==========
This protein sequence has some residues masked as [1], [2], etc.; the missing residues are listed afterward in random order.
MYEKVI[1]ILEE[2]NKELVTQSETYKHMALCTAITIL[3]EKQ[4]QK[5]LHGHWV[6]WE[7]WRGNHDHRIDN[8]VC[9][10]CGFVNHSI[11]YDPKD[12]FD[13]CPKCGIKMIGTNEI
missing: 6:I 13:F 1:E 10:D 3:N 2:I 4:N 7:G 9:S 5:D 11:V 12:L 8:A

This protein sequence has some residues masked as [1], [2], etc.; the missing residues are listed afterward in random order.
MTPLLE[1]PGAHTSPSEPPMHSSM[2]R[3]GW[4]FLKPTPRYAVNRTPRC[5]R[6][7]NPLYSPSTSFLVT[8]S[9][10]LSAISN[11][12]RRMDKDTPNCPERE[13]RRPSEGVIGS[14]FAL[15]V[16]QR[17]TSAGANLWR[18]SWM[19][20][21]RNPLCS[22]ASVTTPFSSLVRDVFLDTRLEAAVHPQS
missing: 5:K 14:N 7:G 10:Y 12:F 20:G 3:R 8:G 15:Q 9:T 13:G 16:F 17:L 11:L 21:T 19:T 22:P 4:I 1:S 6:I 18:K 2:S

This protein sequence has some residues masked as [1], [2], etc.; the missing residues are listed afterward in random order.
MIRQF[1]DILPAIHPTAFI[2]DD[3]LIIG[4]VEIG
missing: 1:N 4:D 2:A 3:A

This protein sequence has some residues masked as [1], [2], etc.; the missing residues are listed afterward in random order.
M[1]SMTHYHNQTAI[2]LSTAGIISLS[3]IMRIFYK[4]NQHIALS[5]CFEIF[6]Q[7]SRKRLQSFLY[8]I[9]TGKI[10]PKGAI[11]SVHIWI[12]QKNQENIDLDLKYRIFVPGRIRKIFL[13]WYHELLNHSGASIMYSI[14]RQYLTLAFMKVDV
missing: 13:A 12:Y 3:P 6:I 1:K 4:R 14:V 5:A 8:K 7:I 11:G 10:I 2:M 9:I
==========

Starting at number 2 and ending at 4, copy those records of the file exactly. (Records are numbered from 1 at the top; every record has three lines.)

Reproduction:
This protein sequence has some residues masked as [1], [2], etc.; the missing residues are listed afterward in random order.
MTPLLE[1]PGAHTSPSEPPMHSSM[2]R[3]GW[4]FLKPTPRYAVNRTPRC[5]R[6][7]NPLYSPSTSFLVT[8]S[9][10]LSAISN[11][12]RRMDKDTPNCPERE[13]RRPSEGVIGS[14]FAL[15]V[16]QR[17]TSAGANLWR[18]SWM[19][20][21]RNPLCS[22]ASVTTPFSSLVRDVFLDTRLEAAVHPQS
missing: 5:K 14:N 7:G 10:Y 12:F 20:G 3:R 8:G 15:Q 9:T 13:G 16:F 17:L 11:L 21:T 19:T 22:P 4:I 1:S 6:I 18:K 2:S

This protein sequence has some residues masked as [1], [2], etc.; the missing residues are listed afterward in random order.
MIRQF[1]DILPAIHPTAFI[2]DD[3]LIIG[4]VEIG
missing: 1:N 4:D 2:A 3:A

This protein sequence has some residues masked as [1], [2], etc.; the missing residues are listed afterward in random order.
M[1]SMTHYHNQTAI[2]LSTAGIISLS[3]IMRIFYK[4]NQHIALS[5]CFEIF[6]Q[7]SRKRLQSFLY[8]I[9]TGKI[10]PKGAI[11]SVHIWI[12]QKNQENIDLDLKYRIFVPGRIRKIFL[13]WYHELLNHSGASIMYSI[14]RQYLTLAFMKVDV
missing: 13:A 12:Y 3:P 6:I 1:K 4:R 14:V 5:A 8:K 7:I 11:G 10:I 2:M 9:I